Intuition behind this interesting calculus result?

So, All good.

But, if you take the volume of revolution of the curve, rotated about the $x$ axis $2\pi$ radians, from $1$ to $A$, the volume remains finite as $A \rightarrow \infty$ (it approaches $2\pi$):

Pretty cool result, can anyone help me get my head round this intuitively? You’d assume an infinite area rotated around the x axis would produce an infinite volume… right?

Answer

Yes, this was considered a pretty strange phenomenon when Torricelli first constructed such an example in 1643. (Torricelli himself found it so incredible that he offered two different proofs that the volume of his shape was finite, the better to convince himself and the reader).

I think there are two main mental hurdles that one must conquer in order to shake the impression that this is paradoxical:

• An infinite sequence of positive numbers can have finite sum.

• Volumes of revolution with the same finite cross-sectional area can have as large or small volume as you want.

The first of these has occupied minds since Zeno’s paradoxes. Most of us are eventually able to come to sort of peace with it, if only by bludgeoning ourselves with the many examples of it.

For the second, just compare the volumes of cylinders you get by rotating a rectangle of unit area around one of its sides. The sides of the rectangle is $a$ by $\frac1a$ for some $a$, and calculating its volume we get $\pi a^2\cdot\frac1a = \pi a$ which we can make anything we want just by choosing $a$ appropriately. What’s going on is that a small piece of area close to the rotation axis contributes less volume than the same area longer away, so by choosing a long thin rectangle that hugs the axis tightly, we can make the volume as small as we want to.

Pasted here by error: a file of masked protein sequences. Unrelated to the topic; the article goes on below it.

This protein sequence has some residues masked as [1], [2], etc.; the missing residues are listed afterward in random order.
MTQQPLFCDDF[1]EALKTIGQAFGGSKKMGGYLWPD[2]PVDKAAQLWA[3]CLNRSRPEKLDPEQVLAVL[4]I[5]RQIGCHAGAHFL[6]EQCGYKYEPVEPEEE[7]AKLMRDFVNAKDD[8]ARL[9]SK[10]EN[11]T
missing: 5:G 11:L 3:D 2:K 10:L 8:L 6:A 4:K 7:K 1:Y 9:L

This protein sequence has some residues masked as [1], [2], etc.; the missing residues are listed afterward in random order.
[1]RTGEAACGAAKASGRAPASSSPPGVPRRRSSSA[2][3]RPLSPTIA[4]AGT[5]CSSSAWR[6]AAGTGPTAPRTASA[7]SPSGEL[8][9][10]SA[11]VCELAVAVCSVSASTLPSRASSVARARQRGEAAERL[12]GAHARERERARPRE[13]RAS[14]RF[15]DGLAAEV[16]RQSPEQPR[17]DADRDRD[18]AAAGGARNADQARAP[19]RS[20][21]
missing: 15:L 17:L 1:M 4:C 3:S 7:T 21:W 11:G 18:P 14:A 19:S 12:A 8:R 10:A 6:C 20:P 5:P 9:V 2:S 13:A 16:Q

Putting these two together: Choose a convergent series of positive numbers

and for each $b_i$ pick the cylinder with volume $b_i$ and cross-sectional area $1$. Stack all of these cylinders after one another, and you get an infinitely long volume of revolution with infinite cross-section but finite volume, namely $c$.

This is perhaps not as beautiful as your nice smooth $\frac{\log x}{x}$, but is arguably easier to wrap one's head around because one needs only deal with discrete series rather than continuous integrals.

Attribution
Source : Link , Question Author : Nev , Answer Author : hmakholm left over Monica